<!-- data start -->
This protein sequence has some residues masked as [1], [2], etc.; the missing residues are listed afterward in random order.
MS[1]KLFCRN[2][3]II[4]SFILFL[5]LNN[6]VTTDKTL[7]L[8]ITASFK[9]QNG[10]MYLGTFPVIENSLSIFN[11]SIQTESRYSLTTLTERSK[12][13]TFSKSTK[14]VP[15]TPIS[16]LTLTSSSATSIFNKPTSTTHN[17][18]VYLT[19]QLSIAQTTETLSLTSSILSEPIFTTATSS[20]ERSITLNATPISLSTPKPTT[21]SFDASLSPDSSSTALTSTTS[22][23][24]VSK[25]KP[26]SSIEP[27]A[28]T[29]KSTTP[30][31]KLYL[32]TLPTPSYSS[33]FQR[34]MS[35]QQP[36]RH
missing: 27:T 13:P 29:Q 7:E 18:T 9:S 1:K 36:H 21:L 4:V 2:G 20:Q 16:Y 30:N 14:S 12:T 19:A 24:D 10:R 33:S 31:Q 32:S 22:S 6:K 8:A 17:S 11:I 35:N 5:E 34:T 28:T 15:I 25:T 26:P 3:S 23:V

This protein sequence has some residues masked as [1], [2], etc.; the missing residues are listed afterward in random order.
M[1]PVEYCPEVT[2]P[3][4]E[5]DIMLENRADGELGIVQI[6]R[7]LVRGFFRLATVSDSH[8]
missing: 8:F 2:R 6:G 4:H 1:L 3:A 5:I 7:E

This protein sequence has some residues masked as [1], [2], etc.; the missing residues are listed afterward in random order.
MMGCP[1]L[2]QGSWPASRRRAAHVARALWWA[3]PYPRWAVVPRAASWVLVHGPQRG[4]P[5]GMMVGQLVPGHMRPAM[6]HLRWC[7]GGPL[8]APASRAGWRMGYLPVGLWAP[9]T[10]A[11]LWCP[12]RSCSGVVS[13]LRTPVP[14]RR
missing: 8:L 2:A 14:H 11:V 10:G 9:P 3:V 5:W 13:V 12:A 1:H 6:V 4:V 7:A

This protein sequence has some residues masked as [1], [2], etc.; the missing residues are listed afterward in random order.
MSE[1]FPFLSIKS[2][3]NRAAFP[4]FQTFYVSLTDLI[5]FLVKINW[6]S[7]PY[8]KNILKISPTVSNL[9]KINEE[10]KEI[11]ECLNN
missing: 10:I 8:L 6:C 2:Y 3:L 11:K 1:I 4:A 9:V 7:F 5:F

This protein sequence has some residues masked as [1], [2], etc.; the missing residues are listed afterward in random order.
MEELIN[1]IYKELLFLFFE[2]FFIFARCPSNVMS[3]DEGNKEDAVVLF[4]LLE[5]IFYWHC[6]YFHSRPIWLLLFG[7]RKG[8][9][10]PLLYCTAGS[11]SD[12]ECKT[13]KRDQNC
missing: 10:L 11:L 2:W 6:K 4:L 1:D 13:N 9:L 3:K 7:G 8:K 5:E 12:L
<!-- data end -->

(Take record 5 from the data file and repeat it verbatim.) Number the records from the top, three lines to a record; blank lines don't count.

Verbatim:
This protein sequence has some residues masked as [1], [2], etc.; the missing residues are listed afterward in random order.
MEELIN[1]IYKELLFLFFE[2]FFIFARCPSNVMS[3]DEGNKEDAVVLF[4]LLE[5]IFYWHC[6]YFHSRPIWLLLFG[7]RKG[8][9][10]PLLYCTAGS[11]SD[12]ECKT[13]KRDQNC
missing: 10:L 11:L 2:W 6:K 4:L 1:D 13:N 9:L 3:K 7:G 8:K 5:E 12:L